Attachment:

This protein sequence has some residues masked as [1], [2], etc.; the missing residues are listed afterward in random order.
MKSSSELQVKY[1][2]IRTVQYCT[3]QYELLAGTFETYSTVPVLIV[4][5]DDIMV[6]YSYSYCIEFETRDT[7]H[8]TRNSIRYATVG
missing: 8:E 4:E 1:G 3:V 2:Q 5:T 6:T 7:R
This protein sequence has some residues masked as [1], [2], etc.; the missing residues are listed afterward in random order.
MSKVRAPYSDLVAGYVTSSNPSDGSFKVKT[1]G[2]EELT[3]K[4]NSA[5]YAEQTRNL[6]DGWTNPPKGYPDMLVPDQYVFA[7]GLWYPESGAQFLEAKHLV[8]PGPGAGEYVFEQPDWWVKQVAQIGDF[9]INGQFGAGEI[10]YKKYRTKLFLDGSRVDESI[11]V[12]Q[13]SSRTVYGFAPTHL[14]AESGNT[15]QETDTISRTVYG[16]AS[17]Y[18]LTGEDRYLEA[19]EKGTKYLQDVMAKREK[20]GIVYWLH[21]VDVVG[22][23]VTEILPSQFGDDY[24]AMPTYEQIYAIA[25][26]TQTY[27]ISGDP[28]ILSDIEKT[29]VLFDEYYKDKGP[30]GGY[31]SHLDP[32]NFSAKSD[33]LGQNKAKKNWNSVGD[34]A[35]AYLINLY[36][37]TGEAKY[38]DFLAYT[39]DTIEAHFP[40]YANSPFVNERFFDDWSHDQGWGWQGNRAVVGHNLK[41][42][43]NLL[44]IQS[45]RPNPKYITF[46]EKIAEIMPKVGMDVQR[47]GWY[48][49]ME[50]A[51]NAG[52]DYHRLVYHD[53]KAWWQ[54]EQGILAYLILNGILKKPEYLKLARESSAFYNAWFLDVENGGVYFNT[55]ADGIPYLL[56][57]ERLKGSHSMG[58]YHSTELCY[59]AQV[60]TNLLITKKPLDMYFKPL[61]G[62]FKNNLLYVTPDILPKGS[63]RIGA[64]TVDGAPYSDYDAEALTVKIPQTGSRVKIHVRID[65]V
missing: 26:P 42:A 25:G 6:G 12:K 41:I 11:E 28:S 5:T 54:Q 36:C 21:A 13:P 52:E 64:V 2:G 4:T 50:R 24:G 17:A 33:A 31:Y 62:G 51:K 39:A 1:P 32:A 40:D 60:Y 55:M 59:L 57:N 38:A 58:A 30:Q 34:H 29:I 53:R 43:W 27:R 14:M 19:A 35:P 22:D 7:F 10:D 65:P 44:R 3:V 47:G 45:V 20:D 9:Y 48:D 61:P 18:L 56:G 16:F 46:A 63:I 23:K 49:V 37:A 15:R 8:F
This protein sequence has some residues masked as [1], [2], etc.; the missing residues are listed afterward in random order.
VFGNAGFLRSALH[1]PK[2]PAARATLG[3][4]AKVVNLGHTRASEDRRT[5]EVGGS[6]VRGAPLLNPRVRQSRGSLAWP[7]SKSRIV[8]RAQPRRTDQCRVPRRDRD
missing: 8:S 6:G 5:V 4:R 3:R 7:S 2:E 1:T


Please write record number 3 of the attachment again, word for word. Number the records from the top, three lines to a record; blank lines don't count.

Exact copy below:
This protein sequence has some residues masked as [1], [2], etc.; the missing residues are listed afterward in random order.
VFGNAGFLRSALH[1]PK[2]PAARATLG[3][4]AKVVNLGHTRASEDRRT[5]EVGGS[6]VRGAPLLNPRVRQSRGSLAWP[7]SKSRIV[8]RAQPRRTDQCRVPRRDRD
missing: 8:S 6:G 5:V 4:R 3:R 7:S 2:E 1:T